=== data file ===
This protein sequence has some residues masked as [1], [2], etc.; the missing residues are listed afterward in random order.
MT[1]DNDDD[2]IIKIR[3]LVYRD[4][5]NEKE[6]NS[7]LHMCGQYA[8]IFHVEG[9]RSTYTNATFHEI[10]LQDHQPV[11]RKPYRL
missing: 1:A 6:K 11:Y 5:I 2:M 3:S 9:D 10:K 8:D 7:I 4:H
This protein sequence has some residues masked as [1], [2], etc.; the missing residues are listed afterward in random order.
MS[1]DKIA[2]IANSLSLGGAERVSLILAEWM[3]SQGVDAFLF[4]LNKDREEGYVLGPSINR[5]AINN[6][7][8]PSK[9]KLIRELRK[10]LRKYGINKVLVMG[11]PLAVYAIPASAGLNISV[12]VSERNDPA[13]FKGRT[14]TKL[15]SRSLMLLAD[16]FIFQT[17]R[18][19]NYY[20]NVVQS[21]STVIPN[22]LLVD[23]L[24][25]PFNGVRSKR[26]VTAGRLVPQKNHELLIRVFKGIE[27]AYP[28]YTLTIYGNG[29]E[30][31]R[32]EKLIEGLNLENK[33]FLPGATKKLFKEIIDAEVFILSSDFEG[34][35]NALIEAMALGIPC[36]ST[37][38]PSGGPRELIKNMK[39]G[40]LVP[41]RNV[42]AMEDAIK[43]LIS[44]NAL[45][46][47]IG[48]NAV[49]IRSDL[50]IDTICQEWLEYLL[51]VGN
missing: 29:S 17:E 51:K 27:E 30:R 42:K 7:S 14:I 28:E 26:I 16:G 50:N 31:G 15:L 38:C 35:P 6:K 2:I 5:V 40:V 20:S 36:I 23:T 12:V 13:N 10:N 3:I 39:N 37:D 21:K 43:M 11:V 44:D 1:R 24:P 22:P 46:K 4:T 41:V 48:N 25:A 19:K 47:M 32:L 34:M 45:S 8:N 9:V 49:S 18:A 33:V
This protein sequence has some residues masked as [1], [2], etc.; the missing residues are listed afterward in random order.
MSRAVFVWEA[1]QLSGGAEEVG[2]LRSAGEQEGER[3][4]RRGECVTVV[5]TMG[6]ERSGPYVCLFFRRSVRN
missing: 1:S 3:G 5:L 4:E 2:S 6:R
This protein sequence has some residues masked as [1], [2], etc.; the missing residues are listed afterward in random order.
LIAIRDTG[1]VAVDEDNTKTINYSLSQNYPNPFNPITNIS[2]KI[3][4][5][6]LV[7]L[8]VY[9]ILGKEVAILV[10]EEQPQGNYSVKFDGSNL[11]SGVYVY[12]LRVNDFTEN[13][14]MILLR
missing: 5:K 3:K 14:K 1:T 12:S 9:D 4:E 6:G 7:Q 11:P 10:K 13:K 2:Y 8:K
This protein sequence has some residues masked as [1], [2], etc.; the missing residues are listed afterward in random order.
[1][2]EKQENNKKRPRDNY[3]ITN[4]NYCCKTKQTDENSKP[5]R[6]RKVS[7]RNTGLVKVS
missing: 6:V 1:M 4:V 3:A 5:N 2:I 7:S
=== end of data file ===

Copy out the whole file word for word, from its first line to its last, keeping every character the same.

This protein sequence has some residues masked as [1], [2], etc.; the missing residues are listed afterward in random order.
MT[1]DNDDD[2]IIKIR[3]LVYRD[4][5]NEKE[6]NS[7]LHMCGQYA[8]IFHVEG[9]RSTYTNATFHEI[10]LQDHQPV[11]RKPYRL
missing: 1:A 6:K 11:Y 5:I 2:M 3:S 9:D 10:K 8:D 7:I 4:H
This protein sequence has some residues masked as [1], [2], etc.; the missing residues are listed afterward in random order.
MS[1]DKIA[2]IANSLSLGGAERVSLILAEWM[3]SQGVDAFLF[4]LNKDREEGYVLGPSINR[5]AINN[6][7][8]PSK[9]KLIRELRK[10]LRKYGINKVLVMG[11]PLAVYAIPASAGLNISV[12]VSERNDPA[13]FKGRT[14]TKL[15]SRSLMLLAD[16]FIFQT[17]R[18][19]NYY[20]NVVQS[21]STVIPN[22]LLVD[23]L[24][25]PFNGVRSKR[26]VTAGRLVPQKNHELLIRVFKGIE[27]AYP[28]YTLTIYGNG[29]E[30][31]R[32]EKLIEGLNLENK[33]FLPGATKKLFKEIIDAEVFILSSDFEG[34][35]NALIEAMALGIPC[36]ST[37][38]PSGGPRELIKNMK[39]G[40]LVP[41]RNV[42]AMEDAIK[43]LIS[44]NAL[45][46][47]IG[48]NAV[49]IRSDL[50]IDTICQEWLEYLL[51]VGN
missing: 29:S 17:E 51:K 27:E 30:R 42:K 7:S 14:I 28:E 26:I 16:G 50:N 31:G 15:L 38:C 35:P 6:K 2:I 5:V 40:V 20:S 36:I 23:T 12:V 13:N 10:N 3:I 39:N 37:D 21:K 43:M 11:V 44:D 1:R 24:P 22:P 46:K 4:T 41:V 48:N 25:A 19:K 47:M 32:L 34:M 45:S 8:N 9:V 49:S 18:A 33:V
This protein sequence has some residues masked as [1], [2], etc.; the missing residues are listed afterward in random order.
MSRAVFVWEA[1]QLSGGAEEVG[2]LRSAGEQEGER[3][4]RRGECVTVV[5]TMG[6]ERSGPYVCLFFRRSVRN
missing: 1:S 3:G 5:L 4:E 2:S 6:R
This protein sequence has some residues masked as [1], [2], etc.; the missing residues are listed afterward in random order.
LIAIRDTG[1]VAVDEDNTKTINYSLSQNYPNPFNPITNIS[2]KI[3][4][5][6]LV[7]L[8]VY[9]ILGKEVAILV[10]EEQPQGNYSVKFDGSNL[11]SGVYVY[12]LRVNDFTEN[13][14]MILLR
missing: 5:K 3:K 14:K 1:T 12:S 9:D 4:E 6:G 7:Q 11:P 10:K 13:K 2:Y 8:K
This protein sequence has some residues masked as [1], [2], etc.; the missing residues are listed afterward in random order.
[1][2]EKQENNKKRPRDNY[3]ITN[4]NYCCKTKQTDENSKP[5]R[6]RKVS[7]RNTGLVKVS
missing: 6:V 1:M 4:V 3:A 5:N 2:I 7:S